RE: [SQU] Squid running on Red Hat 6.2 as transparent proxy locks up MSIE 5

From: Robert Collins <>
Date: Mon, 5 Mar 2001 17:51:14 +1100

> -----Original Message-----
> From: Stuart Parker []
> Sent: Monday, March 05, 2001 4:50 PM
> To:
> Subject: [SQU] Squid running on Red Hat 6.2 as transparent proxy locks
> up MSIE 5
> Hi there,
> We experienced a problem about 4 months ago whereby machines on 2
> seperate networks had a problem connecting to one of our web sites.
> The client machine if it was running Windows 95/98/NT and connecting
> with Internet Explorer would lock up. The cpu would be using 100% of
> the CPU and would not release it until IE was quit. In both cases it
> turned out that both sites had a transparent proxy enabled.
> Fortunately, we were able to communicate this to the network
> administrators of both sites and upgrading/flushing the cache
> appeared to fix the problem in both cases. However, the problem has
> returned on another network and we expect that it will keep occuring,
> so we would like to resolve the issue. The versions of Squid
> previously affected were Squid 2.2Stable3 and 2.4Devel1. The current
> network affected is transparently proxied by a machine running a Dell
> PowerApp.cache which AFAIK runs some version of squid on RH6.2.
> What I'm considering
> 1. In MSIE on the client, turning off "Use HTTP/1.1" in the Internet
> Options stops the lockup from occuring. Obviously we can't tell all
> of our visitors to do this when they visit our site though.

I suspect that it is the core problem. HTTP/1.1's persistent connection
semantics are different to those of HTTP/1.0. There are known
interoperability constraints, and while RFC 2616 may specificy them, IE
appears to expect HTTP/1.1 responses once you turn HTTP/1.1 on. (That's
an unrealistic expectation BTW).
> 2. Upgrading or flushing Squid also fixes the problem (could squid
> somehow simply get corrupted? If so any idea how to prevent it?).

No Idea. Some diagnostics might help..
> 3. Red Hat Linux 6.2 appears to be a consistent factor here. In
> section 14.5 of the FAQ I can't find anything specific to RH6.2 but I
> can't shake the feeling there is something here.
> 4. I have read about half-closed connections and how it is poor form,
> but I don't know which clients/servers this affects.
> 5. I read in the archives that squid does not support pipelining and
> does not act as a HTTP 1.1 proxy. I understand that this means that
> squid will chain a couple of requests together using keepalive but
> that's it. Is there any more documentation/notes on this and any
> potential issues it could cause?

Pipelining is when the client sends a second request on a persistent
connection before the response to the first request has finished
arriving (or even started). HTTP/1.1 is a significant upgrade on
HTTP/1.0 and I saw many user side problems (similar to what you
describe) with Squid and IE while stabilising the Transfer encoding
support. (Thats an important component of HTTP/1.1, and not production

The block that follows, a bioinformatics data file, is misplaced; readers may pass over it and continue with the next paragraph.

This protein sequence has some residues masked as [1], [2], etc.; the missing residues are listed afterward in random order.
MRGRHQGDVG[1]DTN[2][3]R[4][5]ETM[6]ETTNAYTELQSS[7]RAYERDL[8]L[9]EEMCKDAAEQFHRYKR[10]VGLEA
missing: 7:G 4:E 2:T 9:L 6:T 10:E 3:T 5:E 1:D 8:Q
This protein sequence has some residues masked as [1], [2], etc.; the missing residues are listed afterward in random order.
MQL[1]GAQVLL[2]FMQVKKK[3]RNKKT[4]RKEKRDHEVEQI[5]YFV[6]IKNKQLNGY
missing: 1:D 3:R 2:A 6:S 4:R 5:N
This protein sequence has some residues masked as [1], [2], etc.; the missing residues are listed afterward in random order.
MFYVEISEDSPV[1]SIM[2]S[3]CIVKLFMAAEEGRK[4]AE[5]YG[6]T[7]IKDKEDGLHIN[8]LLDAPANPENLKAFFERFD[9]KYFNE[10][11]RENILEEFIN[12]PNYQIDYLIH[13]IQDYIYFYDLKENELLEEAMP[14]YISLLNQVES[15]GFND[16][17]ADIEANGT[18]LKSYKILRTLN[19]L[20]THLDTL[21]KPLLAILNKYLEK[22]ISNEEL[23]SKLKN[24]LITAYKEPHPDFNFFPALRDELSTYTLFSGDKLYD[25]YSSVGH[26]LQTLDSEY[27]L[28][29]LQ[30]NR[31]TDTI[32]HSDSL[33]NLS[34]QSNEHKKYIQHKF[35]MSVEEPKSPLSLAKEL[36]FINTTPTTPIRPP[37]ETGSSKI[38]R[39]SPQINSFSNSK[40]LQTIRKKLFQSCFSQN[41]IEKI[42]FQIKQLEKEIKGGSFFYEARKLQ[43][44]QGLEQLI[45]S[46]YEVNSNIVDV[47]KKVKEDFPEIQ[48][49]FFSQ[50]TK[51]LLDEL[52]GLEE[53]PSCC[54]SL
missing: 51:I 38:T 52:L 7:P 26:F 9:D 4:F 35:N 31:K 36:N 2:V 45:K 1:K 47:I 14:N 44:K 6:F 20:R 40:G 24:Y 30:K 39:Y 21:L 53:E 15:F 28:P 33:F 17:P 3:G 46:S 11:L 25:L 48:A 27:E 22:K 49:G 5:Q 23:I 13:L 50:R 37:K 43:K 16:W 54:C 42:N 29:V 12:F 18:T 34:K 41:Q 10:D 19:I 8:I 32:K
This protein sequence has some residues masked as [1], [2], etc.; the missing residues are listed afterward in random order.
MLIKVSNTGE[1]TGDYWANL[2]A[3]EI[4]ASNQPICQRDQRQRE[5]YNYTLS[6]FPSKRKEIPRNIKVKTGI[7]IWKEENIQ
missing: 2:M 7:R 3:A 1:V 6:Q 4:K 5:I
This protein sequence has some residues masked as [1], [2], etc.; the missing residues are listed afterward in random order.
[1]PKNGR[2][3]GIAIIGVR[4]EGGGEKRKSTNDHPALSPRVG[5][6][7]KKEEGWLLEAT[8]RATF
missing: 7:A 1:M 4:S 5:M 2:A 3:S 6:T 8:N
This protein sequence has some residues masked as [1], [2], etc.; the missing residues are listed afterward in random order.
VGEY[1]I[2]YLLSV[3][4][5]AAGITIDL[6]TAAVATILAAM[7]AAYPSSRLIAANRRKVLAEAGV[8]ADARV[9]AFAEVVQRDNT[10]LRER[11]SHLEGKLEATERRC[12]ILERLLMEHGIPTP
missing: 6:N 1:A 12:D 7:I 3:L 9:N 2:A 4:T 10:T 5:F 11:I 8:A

> 6. I've tried to downgrade responses via the following line in our
> apache configuration file in the hope that this would force all
> connections into a 1.0 mode, but it didn't work.
> BrowserMatch "MSIE 5" nokeepalive downgrade-1.0 force-response-1.0

Your responses can be HTTP/1.1, and squid will correctly gateway those
to HTTP/1.0 syntax. A potential problem is that the client a) knows
there is no proxy involved, and b) is configured to use HTTP/1.1.
Mozilla had many problems sending HTTP/1.1 requests to HTTP/1.0 proxies
- so many in fact that they added an option to run in HTTP/1.0 mode with
older proxies.
> 7. If I send a HTTP/1.1 request from a machine which is inside the
> transparent proxys realm, it is downgraded to a 1.0 request silently
> (at least it appears in the apache logs as a 1.0 request). This leads
> me to think that some combination of squid running on RH6.2 as a
> transparent proxy is somehow misrepresenting a HTTP 1.1 request from
> MSIE and possibly causing some data to be malformed upon return which
> throws MSIE into some sort of infinate loop.

No. Squid makes a 1.0 request because thats all it understands. The
request should not be malformed as such, but it will only conform to the
HTTP/1.0 ruleset. (Not strictly true, squid has some 1.1 features, but
cannot request or answer as 1.1 because it's not complete).
> If anyone can help with some pointers or advice it would be greatly
> appreciated.

I believe the best answer is education:

"you" here means the network provider running the transparent proxy
a) transparent proxying is bad. It has many known issues, and it's
'features' can easily be reproduced by a combination of
autoconfiguration scripts (.pac files, wpad. domain entries) & a
firewall that blocks port 80 (or better yet, redirects the requests to a
web page that spells out the network policy and how to configure the
browser to use the autoconfig scripts/manual configuration).
b) Set the browsers up correctly. If you choose to run a transparent
proxy, it's your responsibility to have your users configure their
browsers correctly. (By running a transparent proxy you are interfering
with the assumptions made under TCP for end to end connectivity).
c) Under recent australian copyright law, transparent proxies may
actually be illegal (you are copying the users web request, which is
under their copyright, with out their express permission. I suggest that
by not configuring a proxy in their browser, they are denying permission
to copy the request.

> Thanks in advance,
> Stuart
> --
> ********************************
> Stuart Parker
> Web Objectives
> ********************************
> --
> To unsubscribe, see

To unsubscribe, see
Received on Mon Mar 05 2001 - 00:01:53 MST

This archive was generated by hypermail pre-2.1.9 : Tue Dec 09 2003 - 16:58:31 MST